Digital Vatican Library: Wealth of Information but Difficult to Navigate

There is a lot of mystery and mythology surrounding the “secret archives” contained near the Sistine Chapel, encourage by fictional works such as the Da Vinci Code. The collection is not locked away because it contains the secrets of the ancient world, it is just not easily accessible. Within the last decade a fraction of the archives have been scanned and made available online. The website of the Digital Vatican Library is a tease. I was excited at what I might happen upon, but I quickly realized that it is not a user-friendly website. I expected most of the manuscripts to be in Latin or Italian, or any number of other non-English or ancient languages, but the website itself is only available in Italian, English, and Japanese. Not exactly universally accessible.

“If you want to peruse anything else, you have to apply for special access, schlep all the way to Rome, and go through every page by hand.”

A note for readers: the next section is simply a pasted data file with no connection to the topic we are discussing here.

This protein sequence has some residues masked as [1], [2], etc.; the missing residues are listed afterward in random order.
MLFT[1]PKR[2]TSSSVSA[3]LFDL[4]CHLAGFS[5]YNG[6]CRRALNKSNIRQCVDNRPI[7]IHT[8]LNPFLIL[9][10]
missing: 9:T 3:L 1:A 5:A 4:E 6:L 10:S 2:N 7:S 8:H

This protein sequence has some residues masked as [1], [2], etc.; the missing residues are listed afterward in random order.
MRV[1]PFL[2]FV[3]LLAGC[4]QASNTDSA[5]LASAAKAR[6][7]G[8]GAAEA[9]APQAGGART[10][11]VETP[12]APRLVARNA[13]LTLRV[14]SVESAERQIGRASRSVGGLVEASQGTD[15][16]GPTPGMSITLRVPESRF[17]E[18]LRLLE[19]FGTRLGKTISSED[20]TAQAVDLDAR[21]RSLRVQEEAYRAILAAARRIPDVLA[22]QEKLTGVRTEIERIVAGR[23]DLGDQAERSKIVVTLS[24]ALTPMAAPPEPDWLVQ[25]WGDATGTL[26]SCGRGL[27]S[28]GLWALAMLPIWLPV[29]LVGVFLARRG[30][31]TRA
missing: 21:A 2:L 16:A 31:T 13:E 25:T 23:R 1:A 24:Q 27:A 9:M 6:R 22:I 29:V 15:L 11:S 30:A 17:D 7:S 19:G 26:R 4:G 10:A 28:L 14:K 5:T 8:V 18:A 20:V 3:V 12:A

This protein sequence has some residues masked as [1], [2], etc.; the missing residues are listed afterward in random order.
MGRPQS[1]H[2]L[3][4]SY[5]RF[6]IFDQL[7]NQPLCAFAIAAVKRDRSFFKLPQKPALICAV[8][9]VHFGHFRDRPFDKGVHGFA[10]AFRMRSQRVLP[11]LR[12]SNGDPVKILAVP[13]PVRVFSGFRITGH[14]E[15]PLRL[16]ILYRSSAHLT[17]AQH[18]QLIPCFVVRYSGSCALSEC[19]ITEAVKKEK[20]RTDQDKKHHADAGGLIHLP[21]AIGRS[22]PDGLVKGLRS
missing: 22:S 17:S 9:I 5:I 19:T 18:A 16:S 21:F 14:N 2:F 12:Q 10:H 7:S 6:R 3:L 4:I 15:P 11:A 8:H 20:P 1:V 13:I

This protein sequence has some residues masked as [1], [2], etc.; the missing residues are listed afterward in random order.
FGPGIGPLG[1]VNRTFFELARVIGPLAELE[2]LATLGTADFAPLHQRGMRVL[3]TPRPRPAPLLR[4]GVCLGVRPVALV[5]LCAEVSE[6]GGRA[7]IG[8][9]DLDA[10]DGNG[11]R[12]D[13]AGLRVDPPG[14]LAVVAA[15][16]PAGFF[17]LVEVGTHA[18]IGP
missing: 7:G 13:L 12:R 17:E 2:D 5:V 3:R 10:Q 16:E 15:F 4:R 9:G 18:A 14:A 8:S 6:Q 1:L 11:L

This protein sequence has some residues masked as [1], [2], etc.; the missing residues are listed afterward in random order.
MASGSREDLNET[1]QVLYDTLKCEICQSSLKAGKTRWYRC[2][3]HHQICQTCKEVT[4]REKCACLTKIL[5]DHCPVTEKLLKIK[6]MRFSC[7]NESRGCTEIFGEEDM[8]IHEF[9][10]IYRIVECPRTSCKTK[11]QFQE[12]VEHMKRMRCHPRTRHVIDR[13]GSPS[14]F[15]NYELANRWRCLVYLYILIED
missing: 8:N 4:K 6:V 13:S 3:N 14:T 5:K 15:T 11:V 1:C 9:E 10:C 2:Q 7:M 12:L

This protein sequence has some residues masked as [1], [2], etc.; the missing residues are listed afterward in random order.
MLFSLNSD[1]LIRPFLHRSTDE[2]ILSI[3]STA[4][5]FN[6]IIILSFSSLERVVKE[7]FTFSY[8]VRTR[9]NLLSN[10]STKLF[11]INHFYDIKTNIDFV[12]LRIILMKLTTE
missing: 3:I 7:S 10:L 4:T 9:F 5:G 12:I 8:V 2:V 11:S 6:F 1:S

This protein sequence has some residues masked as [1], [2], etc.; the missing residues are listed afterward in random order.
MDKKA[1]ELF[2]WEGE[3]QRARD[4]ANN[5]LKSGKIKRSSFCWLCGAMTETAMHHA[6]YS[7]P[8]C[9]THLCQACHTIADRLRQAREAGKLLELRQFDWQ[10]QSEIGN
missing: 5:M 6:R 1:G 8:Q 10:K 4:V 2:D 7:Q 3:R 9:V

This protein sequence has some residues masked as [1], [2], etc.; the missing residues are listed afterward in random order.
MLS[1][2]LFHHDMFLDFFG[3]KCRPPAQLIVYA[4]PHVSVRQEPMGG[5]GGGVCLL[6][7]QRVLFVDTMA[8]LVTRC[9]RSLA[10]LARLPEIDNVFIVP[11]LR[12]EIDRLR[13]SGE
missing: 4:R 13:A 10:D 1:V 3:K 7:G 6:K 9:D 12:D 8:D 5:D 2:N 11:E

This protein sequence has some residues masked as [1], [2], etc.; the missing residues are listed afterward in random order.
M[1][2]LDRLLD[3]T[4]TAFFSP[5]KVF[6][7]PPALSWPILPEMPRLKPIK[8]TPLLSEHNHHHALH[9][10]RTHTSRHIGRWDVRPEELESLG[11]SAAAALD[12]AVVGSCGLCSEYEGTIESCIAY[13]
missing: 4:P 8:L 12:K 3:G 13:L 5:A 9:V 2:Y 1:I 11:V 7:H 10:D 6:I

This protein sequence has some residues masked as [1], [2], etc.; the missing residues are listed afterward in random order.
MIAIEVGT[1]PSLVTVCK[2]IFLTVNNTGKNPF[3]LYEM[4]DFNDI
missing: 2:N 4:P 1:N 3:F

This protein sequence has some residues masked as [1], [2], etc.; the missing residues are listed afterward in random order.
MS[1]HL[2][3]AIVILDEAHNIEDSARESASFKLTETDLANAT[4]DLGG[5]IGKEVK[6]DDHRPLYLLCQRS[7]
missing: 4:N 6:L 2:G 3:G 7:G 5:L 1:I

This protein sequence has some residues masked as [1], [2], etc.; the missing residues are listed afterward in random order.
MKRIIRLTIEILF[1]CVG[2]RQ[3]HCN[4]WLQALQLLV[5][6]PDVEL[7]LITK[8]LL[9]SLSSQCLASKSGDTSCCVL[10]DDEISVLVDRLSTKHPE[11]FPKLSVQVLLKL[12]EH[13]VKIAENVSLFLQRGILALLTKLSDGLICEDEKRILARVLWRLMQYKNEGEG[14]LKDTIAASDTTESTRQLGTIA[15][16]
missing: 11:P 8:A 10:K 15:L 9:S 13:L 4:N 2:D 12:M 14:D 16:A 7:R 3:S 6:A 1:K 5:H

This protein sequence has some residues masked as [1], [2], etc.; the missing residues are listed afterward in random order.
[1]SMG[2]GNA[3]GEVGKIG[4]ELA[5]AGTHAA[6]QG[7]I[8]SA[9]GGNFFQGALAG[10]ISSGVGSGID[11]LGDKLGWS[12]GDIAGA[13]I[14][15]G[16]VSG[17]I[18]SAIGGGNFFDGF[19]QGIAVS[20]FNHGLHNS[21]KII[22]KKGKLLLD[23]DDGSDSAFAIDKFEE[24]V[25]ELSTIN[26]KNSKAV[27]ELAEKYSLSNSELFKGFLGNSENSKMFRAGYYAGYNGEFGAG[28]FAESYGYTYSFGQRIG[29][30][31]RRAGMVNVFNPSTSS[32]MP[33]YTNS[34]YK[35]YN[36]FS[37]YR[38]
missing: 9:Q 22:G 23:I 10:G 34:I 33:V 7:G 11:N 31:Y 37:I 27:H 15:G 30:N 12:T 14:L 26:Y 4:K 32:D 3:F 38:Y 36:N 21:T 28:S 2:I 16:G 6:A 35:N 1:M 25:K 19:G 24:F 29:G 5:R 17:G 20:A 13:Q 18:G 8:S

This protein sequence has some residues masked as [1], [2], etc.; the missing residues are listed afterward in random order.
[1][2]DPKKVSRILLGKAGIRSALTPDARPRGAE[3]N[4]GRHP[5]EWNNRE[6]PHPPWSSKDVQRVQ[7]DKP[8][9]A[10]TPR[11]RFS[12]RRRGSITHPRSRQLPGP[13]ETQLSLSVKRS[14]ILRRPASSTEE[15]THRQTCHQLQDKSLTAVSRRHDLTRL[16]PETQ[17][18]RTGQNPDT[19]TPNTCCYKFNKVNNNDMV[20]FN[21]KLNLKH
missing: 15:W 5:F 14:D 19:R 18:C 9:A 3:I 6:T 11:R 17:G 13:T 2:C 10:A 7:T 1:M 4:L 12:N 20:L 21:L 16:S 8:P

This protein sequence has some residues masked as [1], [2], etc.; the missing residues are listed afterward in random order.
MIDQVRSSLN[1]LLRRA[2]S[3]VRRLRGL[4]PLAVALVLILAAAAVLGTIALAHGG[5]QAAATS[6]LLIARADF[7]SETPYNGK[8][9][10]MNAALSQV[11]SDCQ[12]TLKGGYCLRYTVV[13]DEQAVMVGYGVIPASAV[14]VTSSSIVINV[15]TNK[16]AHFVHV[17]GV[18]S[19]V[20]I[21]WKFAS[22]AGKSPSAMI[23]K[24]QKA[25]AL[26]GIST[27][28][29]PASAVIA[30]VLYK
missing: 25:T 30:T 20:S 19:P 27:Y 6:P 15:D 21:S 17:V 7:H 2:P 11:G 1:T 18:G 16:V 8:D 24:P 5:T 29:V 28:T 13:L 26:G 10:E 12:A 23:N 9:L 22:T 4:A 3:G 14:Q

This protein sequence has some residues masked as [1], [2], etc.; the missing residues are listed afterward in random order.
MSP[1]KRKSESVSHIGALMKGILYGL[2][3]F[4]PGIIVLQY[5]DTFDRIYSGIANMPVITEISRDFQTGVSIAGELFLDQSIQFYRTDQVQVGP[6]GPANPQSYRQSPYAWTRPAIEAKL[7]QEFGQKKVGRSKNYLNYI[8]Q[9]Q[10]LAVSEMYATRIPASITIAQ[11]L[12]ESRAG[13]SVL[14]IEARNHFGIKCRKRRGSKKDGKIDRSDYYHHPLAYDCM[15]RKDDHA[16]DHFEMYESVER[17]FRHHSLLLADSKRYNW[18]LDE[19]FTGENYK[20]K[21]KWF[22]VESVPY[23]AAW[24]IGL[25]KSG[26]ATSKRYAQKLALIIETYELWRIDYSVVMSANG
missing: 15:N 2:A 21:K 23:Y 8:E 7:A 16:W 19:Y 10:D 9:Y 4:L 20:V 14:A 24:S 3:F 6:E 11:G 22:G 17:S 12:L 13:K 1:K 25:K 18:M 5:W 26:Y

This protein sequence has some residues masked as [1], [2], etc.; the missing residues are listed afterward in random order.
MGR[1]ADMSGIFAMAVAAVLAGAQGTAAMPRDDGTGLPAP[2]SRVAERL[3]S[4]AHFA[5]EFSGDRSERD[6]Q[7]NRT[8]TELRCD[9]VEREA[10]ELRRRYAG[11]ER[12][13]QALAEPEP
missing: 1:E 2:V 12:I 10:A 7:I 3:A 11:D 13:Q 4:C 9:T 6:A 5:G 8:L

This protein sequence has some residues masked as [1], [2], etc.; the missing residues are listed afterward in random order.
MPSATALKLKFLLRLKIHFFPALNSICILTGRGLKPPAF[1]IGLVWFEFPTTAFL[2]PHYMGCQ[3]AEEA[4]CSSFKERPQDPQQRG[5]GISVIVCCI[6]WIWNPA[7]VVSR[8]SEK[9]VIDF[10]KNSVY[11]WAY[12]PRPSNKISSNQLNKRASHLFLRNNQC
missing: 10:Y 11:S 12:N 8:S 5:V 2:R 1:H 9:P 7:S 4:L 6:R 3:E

The Atlantic, 2018, Technology Section, para. 3.

Upon further digging in the online archive catalog I found description pages of Papal records that resemble familiar ISBD records. The descriptions include repository, unit ID, title of unit, date of unit, custodial history, acquisition information, an abstract, finding aids, and related materials.

An interesting article in the Atlantic about artificial intelligence and the Vatican’s Archives discusses a project called Codice Ratio. It uses AI and optical-character-recognition (OCR) to potentially make the digitization process easier. But this technology does not work for hand-written manuscripts and has other drawbacks. So for now, the Secret Archives of the Vatican will remain a source of imaginative mystery.

1. Kean, S. (2018, April 30). Artificial Intelligence Is Cracking Open the Vatican’s Secret Archives. Retrieved September 21, 2019, from

2. Digital Vatican Library. 2016. Vatican Library. Retrieved September 21, 2019, from

Heidi Klise__653-01

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Posted in Archives, Cataloging, Libraries, Library, Preservation

by Hugh McLeod

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Pratt Institute School of Information
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